Resistant Hypertension Program
The Resistant Hypertension Program specializes in the evaluation, diagnosis and management of patients with resistant or difficult to treat hypertension.
The Division of Nephrology, Division of Cardiology, Heart and Vascular Center, and the Endocrinology Division at The Massachusetts General Hospital jointly offer a Resistant Hypertension Program which specializes in the evaluation, diagnosis and management of patients with resistant or difficult to treat hypertension. The American Heart Association defines Resistant Hypertension as blood pressure that remains above goal despite the use of three antihypertensive agents in full dose, one of which is a diuretic. Patients with Resistant Hypertension are at high risk for cardiovascular and other complications. The MGH Resistant Hypertension Program provides a multidisciplinary approach to care, including pharmacologic and non-pharmacologic approaches to blood pressure control as well as interventional options. Services offered include:
- Treatment of Resistant Hypertension
- 24-hour Ambulatory Blood Pressure Monitoring
- Diagnosis and Management of Secondary Hypertension
- Evaluation of Difficult to Treat Hypertension in the context of Cardiovascular Disease
- Evaluation and Management of Secondary Hypertension related to Endocrine Diseases
- Diagnosis and Management of Renal Vascular Hypertension
- Seamless care with referring physicians
- Nephrology and Interventional Nephrology
- Vascular Medicine
- Maria Luongo, RN
- Chris Pacheco, NP
The links below provide more information about the conditions and diseases that might be treated within this program.
Analgesic nephropathy is a chronic kidney disease that gradually leads to end-stage renal disease and the need for permanent dialysis or a kidney transplant.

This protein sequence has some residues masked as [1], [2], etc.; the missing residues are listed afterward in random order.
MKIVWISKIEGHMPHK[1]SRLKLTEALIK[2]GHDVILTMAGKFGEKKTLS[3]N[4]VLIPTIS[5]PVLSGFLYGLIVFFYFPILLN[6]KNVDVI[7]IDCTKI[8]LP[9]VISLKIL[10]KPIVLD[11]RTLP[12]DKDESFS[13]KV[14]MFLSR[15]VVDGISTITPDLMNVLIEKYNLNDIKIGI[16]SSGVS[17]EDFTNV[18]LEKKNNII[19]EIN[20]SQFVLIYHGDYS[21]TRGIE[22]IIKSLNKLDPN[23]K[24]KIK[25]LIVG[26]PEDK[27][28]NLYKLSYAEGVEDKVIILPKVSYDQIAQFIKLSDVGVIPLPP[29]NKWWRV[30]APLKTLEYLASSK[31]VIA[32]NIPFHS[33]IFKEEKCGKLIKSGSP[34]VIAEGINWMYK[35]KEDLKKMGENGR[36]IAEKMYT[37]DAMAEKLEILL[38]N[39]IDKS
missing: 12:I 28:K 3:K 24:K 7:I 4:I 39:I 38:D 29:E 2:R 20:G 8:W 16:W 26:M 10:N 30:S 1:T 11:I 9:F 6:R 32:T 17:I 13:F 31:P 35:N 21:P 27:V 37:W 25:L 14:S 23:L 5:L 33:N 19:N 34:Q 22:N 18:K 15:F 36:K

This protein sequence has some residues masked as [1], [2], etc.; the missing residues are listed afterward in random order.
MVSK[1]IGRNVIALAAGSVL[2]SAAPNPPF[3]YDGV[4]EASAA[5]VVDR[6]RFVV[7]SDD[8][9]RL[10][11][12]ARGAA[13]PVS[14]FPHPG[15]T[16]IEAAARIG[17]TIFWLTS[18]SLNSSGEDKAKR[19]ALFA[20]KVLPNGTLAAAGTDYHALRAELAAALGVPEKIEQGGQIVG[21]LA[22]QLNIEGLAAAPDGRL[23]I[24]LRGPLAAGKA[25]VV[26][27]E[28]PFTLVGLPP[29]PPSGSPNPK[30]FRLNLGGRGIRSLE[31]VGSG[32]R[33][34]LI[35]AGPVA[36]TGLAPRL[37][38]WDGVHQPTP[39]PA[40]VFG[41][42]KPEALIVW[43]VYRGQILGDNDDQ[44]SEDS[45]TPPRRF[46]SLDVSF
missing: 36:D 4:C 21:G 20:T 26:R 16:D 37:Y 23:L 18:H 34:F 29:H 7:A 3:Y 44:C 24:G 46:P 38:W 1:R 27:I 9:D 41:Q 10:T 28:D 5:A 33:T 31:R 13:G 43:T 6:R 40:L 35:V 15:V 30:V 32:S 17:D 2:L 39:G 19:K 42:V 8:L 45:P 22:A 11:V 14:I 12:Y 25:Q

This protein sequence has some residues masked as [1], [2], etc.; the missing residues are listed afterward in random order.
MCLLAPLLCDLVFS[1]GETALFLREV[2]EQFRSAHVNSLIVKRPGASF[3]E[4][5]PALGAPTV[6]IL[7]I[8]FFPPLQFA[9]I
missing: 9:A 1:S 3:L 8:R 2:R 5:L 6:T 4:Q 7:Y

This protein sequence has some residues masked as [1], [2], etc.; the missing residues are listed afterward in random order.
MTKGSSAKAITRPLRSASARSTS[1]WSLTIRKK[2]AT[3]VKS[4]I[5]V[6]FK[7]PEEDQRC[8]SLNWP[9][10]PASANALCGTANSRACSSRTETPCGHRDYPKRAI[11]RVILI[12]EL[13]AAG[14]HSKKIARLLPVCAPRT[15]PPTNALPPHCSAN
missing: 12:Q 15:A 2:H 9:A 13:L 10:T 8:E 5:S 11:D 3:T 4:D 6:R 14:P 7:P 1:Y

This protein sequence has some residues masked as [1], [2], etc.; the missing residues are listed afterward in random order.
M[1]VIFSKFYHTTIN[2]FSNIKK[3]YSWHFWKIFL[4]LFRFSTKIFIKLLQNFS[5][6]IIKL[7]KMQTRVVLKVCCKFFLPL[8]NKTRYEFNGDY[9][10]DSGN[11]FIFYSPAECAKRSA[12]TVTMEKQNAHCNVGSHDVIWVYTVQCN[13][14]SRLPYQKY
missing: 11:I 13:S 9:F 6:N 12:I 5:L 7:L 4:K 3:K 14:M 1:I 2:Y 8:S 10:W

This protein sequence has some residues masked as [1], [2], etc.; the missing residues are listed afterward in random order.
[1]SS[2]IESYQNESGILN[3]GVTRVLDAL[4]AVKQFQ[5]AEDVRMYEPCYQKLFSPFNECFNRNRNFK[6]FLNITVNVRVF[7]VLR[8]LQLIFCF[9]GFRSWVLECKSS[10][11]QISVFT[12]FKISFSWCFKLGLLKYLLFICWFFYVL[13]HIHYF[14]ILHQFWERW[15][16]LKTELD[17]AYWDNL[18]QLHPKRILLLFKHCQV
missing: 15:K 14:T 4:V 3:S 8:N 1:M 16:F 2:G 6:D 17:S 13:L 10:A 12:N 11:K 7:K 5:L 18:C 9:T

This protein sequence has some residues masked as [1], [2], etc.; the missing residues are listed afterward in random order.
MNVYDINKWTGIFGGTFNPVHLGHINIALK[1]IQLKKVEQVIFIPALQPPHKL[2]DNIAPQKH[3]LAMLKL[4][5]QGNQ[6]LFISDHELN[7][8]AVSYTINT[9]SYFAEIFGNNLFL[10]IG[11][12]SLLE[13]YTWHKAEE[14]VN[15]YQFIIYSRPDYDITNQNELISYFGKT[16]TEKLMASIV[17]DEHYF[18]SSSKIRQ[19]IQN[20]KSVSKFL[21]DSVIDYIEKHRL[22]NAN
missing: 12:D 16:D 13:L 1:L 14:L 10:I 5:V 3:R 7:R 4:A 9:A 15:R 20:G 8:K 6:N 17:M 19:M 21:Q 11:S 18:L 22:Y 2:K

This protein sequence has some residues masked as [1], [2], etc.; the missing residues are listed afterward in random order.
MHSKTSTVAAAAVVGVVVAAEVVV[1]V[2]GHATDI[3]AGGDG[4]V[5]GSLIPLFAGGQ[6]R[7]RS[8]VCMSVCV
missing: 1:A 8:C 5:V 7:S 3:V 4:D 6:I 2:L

Nephropathy is the deterioration of the kidneys. The final stage of nephropathy is called end-stage renal disease, or ESRD.
Renal failure refers to temporary or permanent damage to the kidneys that results in loss of normal kidney function.
Glomerulonephritis is a type of glomerular kidney disease in which the kidneys' filters become inflamed and scarred, and slowly lose their ability to remove wastes and excess fluid from the blood to make urine.
Glomerulosclerosis is the term used to describe scarring that occurs within the kidneys in the small balls of tiny blood vessels called the glomeruli.
Goodpasture syndrome is a rare, autoimmune disease that can affect the lungs and kidneys.
Hematuria is the presence of red blood cells (RBCs) in the urine.
Hemolytic uremic syndrome is a rare condition that mostly affects children under the age of 10. It is often characterized by damage to the lining of blood vessel walls, destruction of red blood cells, and kidney failure.
IgA nephropathy is a chronic kidney disease that may progress over a period of 10 to 20 years, and can lead to end-stage renal disease.
Nephrotic syndrome is a condition often characterized by the following: very high levels of protein in the urine, low levels of protein in the blood, swelling, especially around the eyes, feet, and hands, as well as high cholesterol.
Polycystic kidney disease (PKD) is a genetic disorder characterized by the growth of numerous cysts filled with fluid in the kidneys.
Renal vascular disease is the name given to a variety of complications that affect the arteries and veins of the kidneys.
The following related clinical trials and research studies are currently seeking participants at Massachusetts General Hospital. Search for clinical trials and studies in another area of interest.
Renal Associates165 Cambridge Street
Boston, MA 02114
Hours: 9:00 am - 5:00 pm, Monday - Friday
Public Transportation Access: yes
Disabled Access: yes